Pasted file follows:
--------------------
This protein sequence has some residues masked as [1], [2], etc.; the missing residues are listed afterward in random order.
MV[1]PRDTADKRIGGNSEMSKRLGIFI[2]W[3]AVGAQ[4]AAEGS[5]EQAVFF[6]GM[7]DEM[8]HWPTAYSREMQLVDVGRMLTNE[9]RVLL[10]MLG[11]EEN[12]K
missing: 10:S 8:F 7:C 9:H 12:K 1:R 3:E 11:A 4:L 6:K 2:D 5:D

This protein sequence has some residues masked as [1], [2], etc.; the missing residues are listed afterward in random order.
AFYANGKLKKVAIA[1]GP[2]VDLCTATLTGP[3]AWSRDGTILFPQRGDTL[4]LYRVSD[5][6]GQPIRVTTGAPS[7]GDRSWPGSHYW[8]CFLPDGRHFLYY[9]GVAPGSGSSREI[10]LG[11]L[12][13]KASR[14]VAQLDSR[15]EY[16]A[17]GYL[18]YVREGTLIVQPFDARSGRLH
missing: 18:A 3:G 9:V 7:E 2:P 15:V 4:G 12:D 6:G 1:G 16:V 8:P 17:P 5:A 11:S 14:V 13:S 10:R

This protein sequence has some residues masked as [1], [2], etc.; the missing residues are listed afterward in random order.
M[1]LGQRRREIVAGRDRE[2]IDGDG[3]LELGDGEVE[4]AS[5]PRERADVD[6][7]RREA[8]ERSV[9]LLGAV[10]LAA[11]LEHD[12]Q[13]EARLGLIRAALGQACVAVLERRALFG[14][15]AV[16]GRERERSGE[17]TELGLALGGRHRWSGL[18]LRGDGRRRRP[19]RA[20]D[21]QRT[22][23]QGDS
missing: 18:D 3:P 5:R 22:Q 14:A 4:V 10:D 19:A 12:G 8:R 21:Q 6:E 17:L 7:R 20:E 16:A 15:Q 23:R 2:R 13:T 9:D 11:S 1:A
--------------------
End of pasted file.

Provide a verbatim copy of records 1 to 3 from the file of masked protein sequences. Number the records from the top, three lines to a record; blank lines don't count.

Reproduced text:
This protein sequence has some residues masked as [1], [2], etc.; the missing residues are listed afterward in random order.
MV[1]PRDTADKRIGGNSEMSKRLGIFI[2]W[3]AVGAQ[4]AAEGS[5]EQAVFF[6]GM[7]DEM[8]HWPTAYSREMQLVDVGRMLTNE[9]RVLL[10]MLG[11]EEN[12]K
missing: 10:S 8:F 7:C 9:H 12:K 1:R 3:E 11:A 4:L 6:K 2:D 5:D

This protein sequence has some residues masked as [1], [2], etc.; the missing residues are listed afterward in random order.
AFYANGKLKKVAIA[1]GP[2]VDLCTATLTGP[3]AWSRDGTILFPQRGDTL[4]LYRVSD[5][6]GQPIRVTTGAPS[7]GDRSWPGSHYW[8]CFLPDGRHFLYY[9]GVAPGSGSSREI[10]LG[11]L[12][13]KASR[14]VAQLDSR[15]EY[16]A[17]GYL[18]YVREGTLIVQPFDARSGRLH
missing: 18:A 3:G 9:V 7:E 2:P 15:V 4:G 12:D 6:G 1:G 16:V 8:P 17:P 5:A 11:S 14:V 13:S 10:R

This protein sequence has some residues masked as [1], [2], etc.; the missing residues are listed afterward in random order.
M[1]LGQRRREIVAGRDRE[2]IDGDG[3]LELGDGEVE[4]AS[5]PRERADVD[6][7]RREA[8]ERSV[9]LLGAV[10]LAA[11]LEHD[12]Q[13]EARLGLIRAALGQACVAVLERRALFG[14][15]AV[16]GRERERSGE[17]TELGLALGGRHRWSGL[18]LRGDGRRRRP[19]RA[20]D[21]QRT[22][23]QGDS
missing: 18:D 3:P 5:R 22:Q 14:A 4:V 10:D 19:A 12:G 8:R 21:Q 6:E 17:L 7:R 20:E 16:A 15:Q 23:R 2:R 13:T 9:D 11:S 1:A